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Alpha Magnetic Spectrometer To Search For Anti-Matter In Space

Geneva:  The Alpha Magnetic Spectrometer (AMS), that will search for antimatter and dark matter in space, will leave European Organization For Nuclear Research (CERN) on August 26 for Kennedy Space Centre on its journey to
alpha magnetic spectrometer to search for anti...
PTI August 18, 2010 21:33 IST
Geneva:  The Alpha Magnetic Spectrometer (AMS), that will search for antimatter and dark matter in space, will leave European Organization For Nuclear Research (CERN) on August 26 for Kennedy Space Centre on its journey to the International Space Station.

The AMS detector will be flown to the Kennedy Space Center, Florida on board a US Air Force Galaxy transport aircraft.

AMS will examine fundamental issues about matter and the origin and structure of the Universe directly from space. Its main scientific target is the search for dark matter and antimatter, in a programme that is complementary to that of the Large Hadron Collider.

Last February the AMS detector travelled from CERN to the European Space Research and Technology Centre (ESTEC) in Noordwijk (Netherlands) for testing to certify its readiness for travel into space. It was returned to CERN for final modifications.

The detector's superconducting magnet was replaced by a permanent magnet from the AMS-01 prototype, which had already flown into space in 1998.

 The reason for the decision was that the operational lifetime of the superconducting magnet would have been limited to three years, because there is no way of refilling the magnet with liquid helium, necessary to maintain the magnet's superconductivity, on board the space station. The permanent magnet, on the other hand, will now allow the experiment to remain operational for the entire lifetime of the ISS.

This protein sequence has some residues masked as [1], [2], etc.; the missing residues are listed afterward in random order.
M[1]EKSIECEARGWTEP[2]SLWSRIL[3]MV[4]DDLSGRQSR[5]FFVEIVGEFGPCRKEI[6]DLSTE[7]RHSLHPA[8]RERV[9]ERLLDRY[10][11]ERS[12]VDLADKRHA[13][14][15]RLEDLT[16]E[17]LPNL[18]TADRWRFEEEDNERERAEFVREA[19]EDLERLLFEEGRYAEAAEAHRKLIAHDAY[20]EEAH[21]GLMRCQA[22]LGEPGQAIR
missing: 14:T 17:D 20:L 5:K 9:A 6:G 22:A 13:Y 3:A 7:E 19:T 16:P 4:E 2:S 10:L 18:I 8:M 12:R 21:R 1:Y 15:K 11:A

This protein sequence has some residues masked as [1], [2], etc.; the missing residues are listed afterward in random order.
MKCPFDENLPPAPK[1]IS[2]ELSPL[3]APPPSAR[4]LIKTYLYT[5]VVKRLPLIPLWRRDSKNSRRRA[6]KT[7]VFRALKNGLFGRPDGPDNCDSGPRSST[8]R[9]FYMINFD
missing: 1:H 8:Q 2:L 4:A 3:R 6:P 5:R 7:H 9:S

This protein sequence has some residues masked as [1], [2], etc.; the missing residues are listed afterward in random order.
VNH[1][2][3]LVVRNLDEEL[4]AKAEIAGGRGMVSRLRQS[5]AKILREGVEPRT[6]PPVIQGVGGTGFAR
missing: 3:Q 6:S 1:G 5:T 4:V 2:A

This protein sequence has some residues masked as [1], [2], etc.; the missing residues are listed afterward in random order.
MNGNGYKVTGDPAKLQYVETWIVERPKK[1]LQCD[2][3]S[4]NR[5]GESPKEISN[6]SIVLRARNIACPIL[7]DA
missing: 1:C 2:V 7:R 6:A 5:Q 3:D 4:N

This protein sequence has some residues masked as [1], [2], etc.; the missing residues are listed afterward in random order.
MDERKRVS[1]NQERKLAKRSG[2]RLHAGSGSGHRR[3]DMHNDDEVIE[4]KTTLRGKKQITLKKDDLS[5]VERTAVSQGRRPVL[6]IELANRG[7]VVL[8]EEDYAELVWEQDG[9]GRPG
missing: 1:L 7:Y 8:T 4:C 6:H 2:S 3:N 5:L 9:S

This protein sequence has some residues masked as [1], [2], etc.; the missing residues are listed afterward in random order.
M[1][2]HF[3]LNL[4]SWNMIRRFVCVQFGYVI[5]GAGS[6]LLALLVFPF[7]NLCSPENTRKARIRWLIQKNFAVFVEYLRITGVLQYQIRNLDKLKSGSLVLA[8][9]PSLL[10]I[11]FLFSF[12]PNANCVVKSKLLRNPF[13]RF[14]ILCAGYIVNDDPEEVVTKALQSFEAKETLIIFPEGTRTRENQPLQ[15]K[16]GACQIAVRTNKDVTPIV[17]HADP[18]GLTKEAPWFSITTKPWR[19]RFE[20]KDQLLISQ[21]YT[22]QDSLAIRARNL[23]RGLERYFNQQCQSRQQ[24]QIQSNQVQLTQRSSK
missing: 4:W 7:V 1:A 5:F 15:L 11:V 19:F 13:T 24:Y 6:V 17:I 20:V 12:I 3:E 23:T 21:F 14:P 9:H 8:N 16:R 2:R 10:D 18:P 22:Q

Said Professor Sam Ting, Nobel laureate and spokesman for the experiment. “The detector's construction phase is now finished and we are eager for the data collection phase to begin.”

“The launch of AMS detector is very timely,” added Roberto Petronzio, President of the Italian National Institute for Nuclear Physics.

  “Today we are well aware of our ignorance of Universe's most abundant constituents and we still challenge the puzzle of matter-antimatter asymmetry. Furthermore, recent results from the Pamela experiment suggest scenarios for important discoveries for AMS.  The experiment stems from a large international collaboration joining the effort of major European funding agencies with the US and China.”

Upon arrival at the Kennedy Space Center, AMS will be installed in a clean room for a few more tests. A few weeks later, the detector will be moved to the space shuttle. NASA is planning the last flight of the space shuttle programme, which will carry AMS into space, for the end of February 2011.

Once docked to the ISS, AMS will search for antimatter and dark matter by measuring cosmic rays.

Data collected in space by AMS will be transmitted to Houston and on to CERN's Prévessin site, where the detector control centre will be located, and to a number of regional physics analysis centres set up by the collaborating institutes.
 

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